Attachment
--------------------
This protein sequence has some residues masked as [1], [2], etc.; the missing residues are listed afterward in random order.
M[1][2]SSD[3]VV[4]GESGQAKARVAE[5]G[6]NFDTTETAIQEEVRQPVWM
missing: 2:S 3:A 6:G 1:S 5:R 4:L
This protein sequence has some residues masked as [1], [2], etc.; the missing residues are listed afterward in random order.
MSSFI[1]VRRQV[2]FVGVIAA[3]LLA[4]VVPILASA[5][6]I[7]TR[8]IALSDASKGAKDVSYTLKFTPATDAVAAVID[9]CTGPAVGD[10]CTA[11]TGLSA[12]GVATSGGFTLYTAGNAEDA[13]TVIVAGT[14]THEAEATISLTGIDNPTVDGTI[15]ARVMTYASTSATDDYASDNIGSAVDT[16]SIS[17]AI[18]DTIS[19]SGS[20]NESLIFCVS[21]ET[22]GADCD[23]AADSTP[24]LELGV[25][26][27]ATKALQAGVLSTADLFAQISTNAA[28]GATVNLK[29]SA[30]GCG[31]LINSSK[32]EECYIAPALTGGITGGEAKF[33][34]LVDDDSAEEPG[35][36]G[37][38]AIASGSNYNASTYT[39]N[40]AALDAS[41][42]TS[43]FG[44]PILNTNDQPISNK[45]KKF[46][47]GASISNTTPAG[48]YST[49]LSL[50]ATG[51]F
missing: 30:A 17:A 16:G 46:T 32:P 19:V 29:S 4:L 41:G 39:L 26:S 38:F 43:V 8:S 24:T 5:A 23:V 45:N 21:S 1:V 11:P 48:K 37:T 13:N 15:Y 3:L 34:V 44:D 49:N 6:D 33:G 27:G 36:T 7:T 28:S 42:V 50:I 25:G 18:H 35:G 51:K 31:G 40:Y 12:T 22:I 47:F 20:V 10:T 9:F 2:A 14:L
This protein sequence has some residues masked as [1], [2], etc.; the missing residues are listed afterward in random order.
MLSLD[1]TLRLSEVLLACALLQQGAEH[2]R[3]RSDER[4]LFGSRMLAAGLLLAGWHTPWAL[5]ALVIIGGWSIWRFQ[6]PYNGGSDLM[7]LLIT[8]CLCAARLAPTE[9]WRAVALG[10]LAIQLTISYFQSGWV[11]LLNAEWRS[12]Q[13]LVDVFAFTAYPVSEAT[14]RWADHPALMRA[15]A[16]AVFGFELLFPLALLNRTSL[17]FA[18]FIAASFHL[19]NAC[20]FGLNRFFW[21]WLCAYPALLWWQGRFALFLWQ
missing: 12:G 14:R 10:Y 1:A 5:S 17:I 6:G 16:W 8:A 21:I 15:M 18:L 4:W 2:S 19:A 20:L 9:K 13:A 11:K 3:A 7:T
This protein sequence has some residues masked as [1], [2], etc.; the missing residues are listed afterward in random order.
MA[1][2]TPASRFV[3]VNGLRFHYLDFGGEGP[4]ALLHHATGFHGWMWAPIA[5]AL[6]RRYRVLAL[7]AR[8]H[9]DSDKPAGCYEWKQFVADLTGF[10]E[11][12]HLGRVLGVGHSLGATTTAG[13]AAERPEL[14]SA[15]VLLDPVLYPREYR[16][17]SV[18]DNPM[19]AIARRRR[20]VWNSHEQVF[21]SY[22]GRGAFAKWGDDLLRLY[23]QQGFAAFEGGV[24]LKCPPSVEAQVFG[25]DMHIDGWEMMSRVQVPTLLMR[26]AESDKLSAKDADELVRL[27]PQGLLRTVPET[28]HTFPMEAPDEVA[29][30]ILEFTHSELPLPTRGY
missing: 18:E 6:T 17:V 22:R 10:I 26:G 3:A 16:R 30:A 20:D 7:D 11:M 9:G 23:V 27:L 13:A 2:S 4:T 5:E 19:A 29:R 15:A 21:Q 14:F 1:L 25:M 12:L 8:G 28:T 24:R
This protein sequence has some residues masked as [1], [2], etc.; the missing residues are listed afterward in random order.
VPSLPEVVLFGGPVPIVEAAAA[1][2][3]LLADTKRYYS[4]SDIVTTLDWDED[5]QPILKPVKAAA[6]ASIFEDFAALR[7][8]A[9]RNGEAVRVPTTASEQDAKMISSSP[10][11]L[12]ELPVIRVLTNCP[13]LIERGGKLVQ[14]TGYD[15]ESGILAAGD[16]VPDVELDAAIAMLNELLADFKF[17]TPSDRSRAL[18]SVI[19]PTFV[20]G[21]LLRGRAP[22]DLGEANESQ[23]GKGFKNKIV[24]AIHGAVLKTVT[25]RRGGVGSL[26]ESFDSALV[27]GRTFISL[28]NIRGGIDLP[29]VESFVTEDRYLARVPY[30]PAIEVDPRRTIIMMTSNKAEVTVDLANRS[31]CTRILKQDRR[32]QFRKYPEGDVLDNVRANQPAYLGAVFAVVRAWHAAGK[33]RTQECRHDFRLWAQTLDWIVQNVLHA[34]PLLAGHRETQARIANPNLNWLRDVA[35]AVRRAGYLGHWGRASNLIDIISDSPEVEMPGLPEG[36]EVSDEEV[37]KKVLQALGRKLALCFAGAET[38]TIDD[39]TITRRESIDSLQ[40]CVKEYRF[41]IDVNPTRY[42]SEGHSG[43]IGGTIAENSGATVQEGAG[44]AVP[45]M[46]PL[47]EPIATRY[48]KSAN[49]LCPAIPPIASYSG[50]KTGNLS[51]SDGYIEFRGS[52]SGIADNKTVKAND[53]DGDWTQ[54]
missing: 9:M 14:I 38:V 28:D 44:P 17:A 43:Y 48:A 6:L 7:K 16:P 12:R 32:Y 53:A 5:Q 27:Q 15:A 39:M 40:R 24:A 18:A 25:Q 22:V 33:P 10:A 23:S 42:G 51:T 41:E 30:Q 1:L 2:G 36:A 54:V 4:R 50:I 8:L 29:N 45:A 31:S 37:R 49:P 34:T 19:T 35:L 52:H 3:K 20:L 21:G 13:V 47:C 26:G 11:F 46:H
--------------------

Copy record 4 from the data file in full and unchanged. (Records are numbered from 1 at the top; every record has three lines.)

This protein sequence has some residues masked as [1], [2], etc.; the missing residues are listed afterward in random order.
MA[1][2]TPASRFV[3]VNGLRFHYLDFGGEGP[4]ALLHHATGFHGWMWAPIA[5]AL[6]RRYRVLAL[7]AR[8]H[9]DSDKPAGCYEWKQFVADLTGF[10]E[11][12]HLGRVLGVGHSLGATTTAG[13]AAERPEL[14]SA[15]VLLDPVLYPREYR[16][17]SV[18]DNPM[19]AIARRRR[20]VWNSHEQVF[21]SY[22]GRGAFAKWGDDLLRLY[23]QQGFAAFEGGV[24]LKCPPSVEAQVFG[25]DMHIDGWEMMSRVQVPTLLMR[26]AESDKLSAKDADELVRL[27]PQGLLRTVPET[28]HTFPMEAPDEVA[29][30]ILEFTHSELPLPTRGY
missing: 18:E 6:T 17:V 22:R 10:I 26:G 3:A 16:R 30:A 20:D 7:D 11:M 9:G 23:V 27:L 13:A 2:S 4:T 5:E 19:A 29:R 15:A 21:Q 14:F 1:L 25:M 12:L 8:G 28:T 24:R